So the NBA Finals begin. Middle-aged men and other nostalgia-seekers around the country are excited for the revival of a “classic NBA rivalry”. We’ve seen Larry Legend and Magic in press conferences reminiscing. Kareem Abdul-Jabbar has talked about growing up a Celtics fan, way back when he was just “Lew”, the tall kid from upper Manhattan who idolized Bill Russell. Even Cedric “Cornbread” Maxwell has appeared in blogs and articles for his take on this year’s championship, since he was the last of the Celts to have his #31 jersey retired.
While we’re at it, why don’t we dig up the Lakers’ #31, his counterpart, Kurt Rambis?
Just a minute: Do y’all realize that this dude played, not with goggles, but with a regular pair of glasses on?!? And not some hot 80’s joints like some Foster Grants or Cazals either. He had those Lewis Skolnick-Revenge-Of-The-Nerds, dang-Dad-how-come-I-can-only-get-the-ones-insurance-covers frames too!
Please excuse me. ADD moment.
And while these 40, 50, and 60-plus year-old men do often have interesting takes, and those of us old enough to have played “Lakers vs. Celtics” on the Sega Genesis (that was EA Sports’ first game in what is now called the “NBA Live” series for you young bucks) might find them fascinating, the reality is, the players actually stepping on the court tonight are pretty far removed. Kobe Bryant? He was an eight-year-old Black kid in Italy, just trying to learn Italian and his times tables the last time the Lakers played the Celtics in the finals in 1987. Kevin Garnett? A skinny 4th-grade country-boy living in rural South Carolina. Lakers starting point guard Rajon Rondo? Just learning to walk as a 12-month-old baby. Injured Lakers power forward Andrew Bynum wasn’t even born yet! And that was the LAST year that the Lakers and Celtics met in the finals!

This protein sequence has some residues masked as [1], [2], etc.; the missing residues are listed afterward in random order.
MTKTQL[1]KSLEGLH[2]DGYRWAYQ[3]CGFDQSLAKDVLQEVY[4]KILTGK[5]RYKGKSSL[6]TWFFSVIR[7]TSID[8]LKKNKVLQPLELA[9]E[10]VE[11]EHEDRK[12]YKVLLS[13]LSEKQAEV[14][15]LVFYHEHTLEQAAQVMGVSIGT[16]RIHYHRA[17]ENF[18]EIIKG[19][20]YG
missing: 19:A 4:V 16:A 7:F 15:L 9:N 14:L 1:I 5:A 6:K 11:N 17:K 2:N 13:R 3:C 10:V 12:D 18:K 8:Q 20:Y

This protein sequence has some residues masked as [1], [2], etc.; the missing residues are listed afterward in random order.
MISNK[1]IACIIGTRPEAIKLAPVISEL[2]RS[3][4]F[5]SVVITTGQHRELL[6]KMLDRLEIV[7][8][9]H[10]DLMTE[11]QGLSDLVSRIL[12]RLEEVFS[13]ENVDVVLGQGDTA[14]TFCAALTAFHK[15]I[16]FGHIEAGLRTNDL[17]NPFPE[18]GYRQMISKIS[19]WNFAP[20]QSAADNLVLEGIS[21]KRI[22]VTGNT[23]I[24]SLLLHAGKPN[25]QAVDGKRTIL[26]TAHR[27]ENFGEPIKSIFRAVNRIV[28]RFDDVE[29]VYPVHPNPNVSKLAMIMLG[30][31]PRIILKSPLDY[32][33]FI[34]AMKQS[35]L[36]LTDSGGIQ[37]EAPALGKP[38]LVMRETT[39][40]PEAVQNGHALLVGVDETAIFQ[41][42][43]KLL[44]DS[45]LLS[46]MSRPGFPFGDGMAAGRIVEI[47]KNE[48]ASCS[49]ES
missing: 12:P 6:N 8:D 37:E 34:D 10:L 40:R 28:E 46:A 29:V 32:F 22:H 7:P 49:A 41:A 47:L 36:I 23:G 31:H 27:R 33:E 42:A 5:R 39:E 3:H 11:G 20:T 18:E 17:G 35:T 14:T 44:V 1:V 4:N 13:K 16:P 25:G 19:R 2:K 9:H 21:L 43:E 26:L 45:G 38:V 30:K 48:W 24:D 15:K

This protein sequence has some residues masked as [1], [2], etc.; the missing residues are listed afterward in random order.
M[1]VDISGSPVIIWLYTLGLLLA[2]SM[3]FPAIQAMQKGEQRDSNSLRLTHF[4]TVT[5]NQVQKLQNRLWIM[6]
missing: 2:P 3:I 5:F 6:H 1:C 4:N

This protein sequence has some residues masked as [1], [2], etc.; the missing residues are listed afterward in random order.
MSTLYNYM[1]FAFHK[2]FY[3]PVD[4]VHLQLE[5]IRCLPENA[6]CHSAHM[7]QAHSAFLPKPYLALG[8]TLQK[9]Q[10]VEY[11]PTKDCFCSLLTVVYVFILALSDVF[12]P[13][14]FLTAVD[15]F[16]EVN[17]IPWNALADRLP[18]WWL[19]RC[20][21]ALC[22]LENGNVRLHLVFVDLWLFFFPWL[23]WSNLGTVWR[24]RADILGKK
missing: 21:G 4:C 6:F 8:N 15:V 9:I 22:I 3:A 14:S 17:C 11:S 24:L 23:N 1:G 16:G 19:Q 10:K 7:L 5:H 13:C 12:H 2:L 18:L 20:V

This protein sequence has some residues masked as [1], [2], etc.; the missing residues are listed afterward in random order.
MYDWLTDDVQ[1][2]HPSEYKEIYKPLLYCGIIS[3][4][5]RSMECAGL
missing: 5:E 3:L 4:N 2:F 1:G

Don’t even get me started on the NBA fans who are now in their teens or primary years. They have absolutely no sense of the so called “historical” nature of this rivalry.
The reality is, Los Angeles is the second largest television market in the US. Number one is New York, which will tune in to cheer against their hated rival city, Boston. The NBA is excited because after a steady diet of teams from cities like San Antonio, Detroit, Houston, Cleveland, Miami, and Dallas, the Championship will finally get that all-important cursory fan interest that drives advertising dollars and NBA revenues.
I’m not mad though. Matter of fact, I’m ending the article now. I’m going to a social gathering of some Rattlers and Bison to watch Game 1. There will be some “cursory fans” there too. And these women are cuties!